# Consistency and Replication

## Presentation on theme: "Consistency and Replication"— Presentation transcript:

Consistency and Replication

Why replication? Performance Reliability
Distributing the access demand to multiple near-by replicas improves performance Reliability Multiple copies provide better protection against corrupted or unavailable data replicas

Data-Centric Consistency Models
Data store is a persistent storage distributed across multiple machines on which replicas of data are stored Consistency model = a contract between clients and the data store If you follow my rules then I will promise you “correct” data (latest data) Absence of global clock makes the determination of “latest” data difficult The general organization of a logical data store, physically distributed and replicated across multiple processes.

Continuous Consistency
Introduced by Yu and Vadhat (2002) Applications specify tolerable inconsistencies Deviation in numerical values (#updates applied) Deviation in staleness (last update time) between replicas Deviation with respect to the number and ordering of updates Conit = set of data items on which constistency is applied Granularity of conit can affect the number and size of updates

Continuous Consistency
Implementing bounds on numerical deviation TW[i, j] = #writes originating at j that are performed at i TW[k, i, j] = k’s best guess of TW[ i, j] Maintain TW[i,j] and TW[k, i, j] Define v(t) = v(0) + Sum[k=1..N] TW[k,k] V(t) = #updates until time t Define v(i,t) = v(0) + sum[k=1..N] TW[I,k] V(i,t) = #updates seen at I until time t Bounding TW[k,k] – TW[k, i, k] by d/N ensures that v(t)-v(i,t) <= d

Continuous Consistency
Implementing bounds on staleness deviations Let T(i) = local real time at node i Maintain real time vector clocks RVC(k,i) = T(i) means that k thinks the last update at i was at T(i) If T(k) – RVC(k,i) > threshold then k pulls updates that originated at I after RVC(k,i) Implementing bounding ordering deviations Each nodes maintains a queue of tentative local updates to be ordered and applied When a node’s queue exceeds a threshold, then tentative writes need to be committed via a distributed mutex protocol

Consistent ordering of operations
Augment continuous consistency by providing models to order tentative update operations Notation Ri(x)a means the read of x at node I returned a Wi(x)b means the write of x with a at node I

Sequential consistency
The result of any execution is the same as if the read/write operations by all processes on the data store were executed in some sequential order, and all the operations of each individual process appear in this sequence in the order specified by its program i.e. all processes see the same valid interleaving of operations

Sequential Consistency
valid invalid

Sequential Consistency
Three concurrently executing processes. Process P1 Process P2 Process P3 x = 1; print ( y, z); y = 1; print (x, z); z = 1; print (x, y);

Sequential Consistency
Four valid execution sequences for the processes of the previous slide. The vertical axis is time. x = 1; print ((y, z); y = 1; print (x, z); z = 1; print (x, y); Prints: Signature: (a) print (x,z); print(y, z); Prints: Signature: (b) print (y, z); Prints: Signature: 110101 (c) Prints: 111111 (d)

Strict Consistency Behavior of two processes, operating on the same data item. A strictly consistent store. A store that is not strictly consistent.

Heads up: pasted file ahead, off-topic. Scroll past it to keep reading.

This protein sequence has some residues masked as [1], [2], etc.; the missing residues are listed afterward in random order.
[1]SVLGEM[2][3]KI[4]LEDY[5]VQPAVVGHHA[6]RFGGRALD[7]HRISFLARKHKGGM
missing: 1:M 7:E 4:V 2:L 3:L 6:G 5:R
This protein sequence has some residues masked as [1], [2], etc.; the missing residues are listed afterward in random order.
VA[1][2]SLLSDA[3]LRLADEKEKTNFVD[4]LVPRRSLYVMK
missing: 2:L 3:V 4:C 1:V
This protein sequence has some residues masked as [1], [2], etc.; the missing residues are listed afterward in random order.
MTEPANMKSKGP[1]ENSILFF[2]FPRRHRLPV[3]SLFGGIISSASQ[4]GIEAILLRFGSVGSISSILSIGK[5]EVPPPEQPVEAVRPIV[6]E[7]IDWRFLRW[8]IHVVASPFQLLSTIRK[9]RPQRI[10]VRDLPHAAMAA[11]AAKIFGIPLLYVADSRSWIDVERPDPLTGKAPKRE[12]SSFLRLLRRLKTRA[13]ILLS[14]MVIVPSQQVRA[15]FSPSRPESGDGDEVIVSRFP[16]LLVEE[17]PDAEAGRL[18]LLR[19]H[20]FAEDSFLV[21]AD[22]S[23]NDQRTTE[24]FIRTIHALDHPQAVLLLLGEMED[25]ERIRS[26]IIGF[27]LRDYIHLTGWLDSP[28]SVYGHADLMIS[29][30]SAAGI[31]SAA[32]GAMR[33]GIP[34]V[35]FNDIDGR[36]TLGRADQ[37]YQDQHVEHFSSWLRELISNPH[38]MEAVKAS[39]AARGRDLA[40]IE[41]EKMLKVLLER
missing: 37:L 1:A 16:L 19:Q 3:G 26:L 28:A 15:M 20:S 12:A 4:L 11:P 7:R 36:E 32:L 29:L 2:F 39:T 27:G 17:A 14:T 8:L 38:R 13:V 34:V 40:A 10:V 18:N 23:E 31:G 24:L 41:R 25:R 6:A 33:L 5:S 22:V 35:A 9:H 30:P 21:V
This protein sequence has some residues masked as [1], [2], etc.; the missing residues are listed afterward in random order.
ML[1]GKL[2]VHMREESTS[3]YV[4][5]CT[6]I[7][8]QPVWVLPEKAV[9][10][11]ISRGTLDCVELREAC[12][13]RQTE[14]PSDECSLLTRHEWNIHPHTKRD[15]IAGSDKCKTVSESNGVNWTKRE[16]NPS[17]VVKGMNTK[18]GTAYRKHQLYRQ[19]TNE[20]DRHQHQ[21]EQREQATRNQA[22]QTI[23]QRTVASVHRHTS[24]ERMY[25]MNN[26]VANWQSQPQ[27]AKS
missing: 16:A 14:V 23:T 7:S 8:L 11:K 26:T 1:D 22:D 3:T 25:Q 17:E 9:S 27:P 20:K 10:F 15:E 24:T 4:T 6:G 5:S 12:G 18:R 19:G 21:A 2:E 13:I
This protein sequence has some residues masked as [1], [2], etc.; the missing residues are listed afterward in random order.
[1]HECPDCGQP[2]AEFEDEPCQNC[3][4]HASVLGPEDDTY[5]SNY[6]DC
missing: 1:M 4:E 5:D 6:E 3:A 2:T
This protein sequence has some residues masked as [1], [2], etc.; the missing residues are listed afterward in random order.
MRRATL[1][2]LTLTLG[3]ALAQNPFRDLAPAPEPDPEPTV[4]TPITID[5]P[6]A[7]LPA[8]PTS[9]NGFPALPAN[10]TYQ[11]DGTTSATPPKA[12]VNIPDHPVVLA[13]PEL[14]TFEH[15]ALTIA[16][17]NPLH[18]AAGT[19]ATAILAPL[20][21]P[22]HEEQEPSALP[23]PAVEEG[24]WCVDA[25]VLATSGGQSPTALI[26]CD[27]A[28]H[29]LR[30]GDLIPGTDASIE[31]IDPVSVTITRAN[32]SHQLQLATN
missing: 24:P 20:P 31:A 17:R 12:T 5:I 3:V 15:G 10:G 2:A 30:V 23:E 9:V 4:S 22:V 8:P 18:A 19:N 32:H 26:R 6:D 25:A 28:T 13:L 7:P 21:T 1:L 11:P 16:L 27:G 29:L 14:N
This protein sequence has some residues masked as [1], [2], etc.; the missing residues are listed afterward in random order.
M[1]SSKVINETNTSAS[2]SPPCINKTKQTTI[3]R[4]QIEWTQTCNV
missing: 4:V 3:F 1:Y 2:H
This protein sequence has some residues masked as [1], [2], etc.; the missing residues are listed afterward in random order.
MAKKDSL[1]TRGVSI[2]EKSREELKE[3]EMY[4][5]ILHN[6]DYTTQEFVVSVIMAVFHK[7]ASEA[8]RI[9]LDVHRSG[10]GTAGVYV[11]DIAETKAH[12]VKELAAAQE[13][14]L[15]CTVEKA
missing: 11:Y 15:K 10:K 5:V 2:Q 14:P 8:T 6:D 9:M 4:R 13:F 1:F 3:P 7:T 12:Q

Causal consistency Relaxes sequential consistency
The data store obeys the following rule Writes that are potentially casually related must be seen by all processes in the same order. Concurrent writes may be seen in a different order on different machines. i.e. only causally related operations need to be sequentially consistent

Casual Consistency This sequence is allowed with a casually-consistency, but not with sequentially consistency

Casual Consistency invalid valid

Synchronization variables for grouping operations
Access to replicas is done via critical sections Processes execute enter/leave critical section Synchronization variables guard set of replicated data Each synchronization variable has a current owner, which can access the associated guarded data (critical section) Synchronization variables act as locks Processes aquire/release locks

Entry Consistency Rules
An acquire access of a synchronization variable is not allowed to perform with respect to a process until all updates to the guarded shared data have been performed with respect to that process. Before an exclusive mode access to a synchronization variable by a process is allowed to perform with respect to that process, no other process may hold the synchronization variable, not even in nonexclusive mode. After an exclusive mode access to a synchronization variable has been performed, any other process's next nonexclusive mode access to that synchronization variable may not be performed until it has performed with respect to that variable's owner.

Entry Consistency A valid event sequence for entry consistency.

Client-centric consistency models
Data-centric consistency models aim to provide systemwide consistent view of the data store When there are concurrent updates by many processes data-centric models are used To efficiently guarantee sequential consistency, transactions or locks are needed, which are rather expensive Consider special case where there are no concurrent updates or if they occur they can easily be resolved We introduce special models to hide many inconsistencies from the client in rather inexpensive ways Client-centric consistency models provide consistency guarantees for a single client

Eventual consistency There are no write-write conflicts but only read-write conflicts If no updates happen for a long time then all replicas will eventually become consistent Complications arise when a client accesses different replicas at different times

Client-centric consistency models